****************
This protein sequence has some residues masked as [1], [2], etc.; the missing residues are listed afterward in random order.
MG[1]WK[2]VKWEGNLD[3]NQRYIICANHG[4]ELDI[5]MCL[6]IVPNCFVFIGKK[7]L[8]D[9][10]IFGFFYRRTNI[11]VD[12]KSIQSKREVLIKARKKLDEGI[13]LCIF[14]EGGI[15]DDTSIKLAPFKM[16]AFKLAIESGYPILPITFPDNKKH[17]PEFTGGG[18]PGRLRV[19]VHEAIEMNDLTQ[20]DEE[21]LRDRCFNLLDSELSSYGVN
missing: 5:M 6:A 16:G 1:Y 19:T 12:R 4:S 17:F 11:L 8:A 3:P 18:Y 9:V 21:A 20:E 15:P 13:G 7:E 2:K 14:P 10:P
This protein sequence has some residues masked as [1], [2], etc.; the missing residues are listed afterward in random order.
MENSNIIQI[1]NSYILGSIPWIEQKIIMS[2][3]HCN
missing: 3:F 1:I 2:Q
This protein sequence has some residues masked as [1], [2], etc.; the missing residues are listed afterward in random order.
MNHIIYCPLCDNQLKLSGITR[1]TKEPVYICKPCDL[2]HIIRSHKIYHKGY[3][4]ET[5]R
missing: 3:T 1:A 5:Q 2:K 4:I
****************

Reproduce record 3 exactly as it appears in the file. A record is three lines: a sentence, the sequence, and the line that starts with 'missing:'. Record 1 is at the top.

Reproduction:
This protein sequence has some residues masked as [1], [2], etc.; the missing residues are listed afterward in random order.
MNHIIYCPLCDNQLKLSGITR[1]TKEPVYICKPCDL[2]HIIRSHKIYHKGY[3][4]ET[5]R
missing: 3:T 1:A 5:Q 2:K 4:I